Today was terrible. I got a huge splinter in my foot, sat down at the kitchen table, and then it collapsed right out from under me. It’s a yellow 1940s formica behemoth I found at the Chelsea flea back in 1993, and it just crashed to the floor, taking my computer and a full mug of coffee and a vase of flowers and water along with it. The poor thing’s screws had rusted out and I guess so had I.
The last six months have just been so relentless–the last vestiges of that bad breakup, the jury duty, the significant loss of my savings and steady gigs, and through it all I’ve keep going and going because that’s how I’ve always been. Jiving and driving, nickel and diming. Surviving not thriving. It’s the New York hustle. But today my kitchen table crashed to the floor and I collapsed with it. Because if I’m being honest I don’t know how I’m going to afford a new table, let alone pay my rent in two months. Mama’s tapped. Not just of money but of the ability to hustle.
It bums me out when people on the educated left act like there’s a them and an us when it comes to real struggle in this country right now. Life is hard for so many Americans, especially with such larcenous leadership. An IRS agent I spoke with last week–of course I’m having tax tsuris–actually used that phrase. “Larcenous leadership.” But he didn’t have to say that for me to feel it. Whenever I ride the subway I’m jacked right into everyone’s pain. So much suffering lives right below the surface, sometimes on the surface too, and most of the time I think this is just how life really is.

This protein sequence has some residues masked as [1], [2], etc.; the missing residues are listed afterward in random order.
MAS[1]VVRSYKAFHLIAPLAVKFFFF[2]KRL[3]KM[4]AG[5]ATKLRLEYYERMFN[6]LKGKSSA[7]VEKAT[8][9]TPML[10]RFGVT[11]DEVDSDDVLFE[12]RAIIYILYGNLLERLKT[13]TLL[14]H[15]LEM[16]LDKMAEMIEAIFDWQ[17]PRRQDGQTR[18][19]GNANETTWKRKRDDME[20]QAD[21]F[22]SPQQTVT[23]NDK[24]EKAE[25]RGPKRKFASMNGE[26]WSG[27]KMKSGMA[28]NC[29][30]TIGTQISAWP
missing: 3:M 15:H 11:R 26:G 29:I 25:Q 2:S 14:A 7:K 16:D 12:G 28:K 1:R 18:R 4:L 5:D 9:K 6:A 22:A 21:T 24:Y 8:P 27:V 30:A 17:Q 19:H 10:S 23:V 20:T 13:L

I don’t come from money and members of my family have been on public assistance my whole life. Some have worked the kind of factory jobs more likely to give you cancer than benefits. Some have stripped and turned tricks, and not in that faux-hipster way. Some have landed some super fucking hairy stints in the military. Some have landed even hairier stints in prison.
I’ve had a different path. My mom married a man who valued education, and I grew up on the wrong side of a nice town and then went to college. I had a dream of becoming a writer and living independently, and I did it. I even did it in my dream city. But I forgot to dream of living comfortably, and I never really have. I haven’t taken a real vacation or had insurance in more than a decade. It’s been 15 years since I dated a person who had my back whom I’ve also loved. I’ve never owned a piece of furniture that wasn’t used or drastically marked down. And now I don’t know how I’m going to pay my bills in the months to come.
Through it all I’ve kept trucking trucking trucking, trying to write even when my worries and loneliness have made it like squeezing the last toothpaste from the tube, trying to be there for my clients because I can see their paths even when I can’t see my own. But today my kitchen table crashed to the floor and somehow that was the straw that broke this badass’s back. I crashed to the floor too and just cried and cried. And then a friend called out of the blue because he “could tell he was supposed to.” And a bunch of friends messaged suggestions about how to find a cheap table–one even offered to help pay. And so I picked myself up and figured out how to reassamble my table until I could afford a new one.
Even cleaned my dirty floor.
I am healthy and have a roof over my head and food in my fridge and a reikitty on my foot and people who love me even if there’s no “my person” and maybe never will be. I am smart and strong and can do a lot more than I’ve done so far. So I have to trust there’s a you who can receive me, and a me who can receive you. I have to trust there’s a future different from our past and present. And I have to trust this foot can heal–with such bald physical metaphors, what else can I manifest?– so I can walk into the sacred unknown.
Don’t let the door hit you on the way out, February.